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I don't know if I have a point Paul, other than the Frederick Frommer AP report of October 24, "FBI watched McCarthy anti-Hover effort" is certainly amusing in light of the CIA official support of McCarthy.

Don't you agree?

If you're placing both McCarthy's calls for Hoover's replacement/dismissal, and Hoover's reciprocal interest in McCarthy, within the context of the collapse of the relationship between CIA and the FBI in the late 1960s, sure.

And William Blum's opinionated piece is pretty much negated by the fact he didn't know what state McCarthy is from, hea?

The choice:

The error is intentional and represents an attempt, by conflating the identities of two famous right-wingers with the same surname, to make a serious point with humour.

Your interpretation, a mistake, is correct - though proceeding to claim, as you seem to be, that this invalidates Blum’s point about McCarthy’s real, as opposed to ostensible, motivations, smacks a little of desperation; and is perhaps unwise. Would the discovery of a similar error in the work of, say, Bill Kelly, invalidate everything else he wrote on the relevant topic? Of course not.

I'm having some McCarthy flashbacks that may change the picture.

I look forward to reading them.

Paul

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I don't know if I have a point Paul, other than the Frederick Frommer AP report of October 24, "FBI watched McCarthy anti-Hover effort" is certainly amusing in light of the CIA official support of McCarthy.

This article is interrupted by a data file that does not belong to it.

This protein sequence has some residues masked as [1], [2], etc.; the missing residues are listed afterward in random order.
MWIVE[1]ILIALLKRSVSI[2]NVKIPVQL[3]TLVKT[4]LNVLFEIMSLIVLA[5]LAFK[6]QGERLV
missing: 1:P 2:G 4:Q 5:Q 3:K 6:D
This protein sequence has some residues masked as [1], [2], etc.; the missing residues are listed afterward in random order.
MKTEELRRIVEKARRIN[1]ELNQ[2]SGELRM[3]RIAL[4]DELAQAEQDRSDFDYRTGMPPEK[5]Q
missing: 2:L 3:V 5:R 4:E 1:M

Don't you agree?

If you're placing both McCarthy's calls for Hoover's replacement/dismissal, and Hoover's reciprocal interest in McCarthy, within the context of the collapse of the relationship between CIA and the FBI in the late 1960s, sure.

And William Blum's opinionated piece is pretty much negated by the fact he didn't know what state McCarthy is from, hea?

The choice:

The error is intentional and represents an attempt, by conflating the identities of two famous right-wingers with the same surname, to make a serious point with humour.

Your interpretation, a mistake, is correct - though proceeding to claim, as you seem to be, that this invalidates Blum's point about McCarthy's real, as opposed to ostensible, motivations, smacks a little of desperation; and is perhaps unwise. Would the discovery of a similar error in the work of, say, Bill Kelly, invalidate everything else he wrote on the relevant topic? Of course not.

The error cannot be intentional, it is too basic. Of course, being dyslexic I have made many similar mistakes, but Blum's mistake makes me think he realy doesn't know what he's talking about. What's his point again?

BK

I'm having some McCarthy flashbacks that may change the picture.

I look forward to reading them.

Paul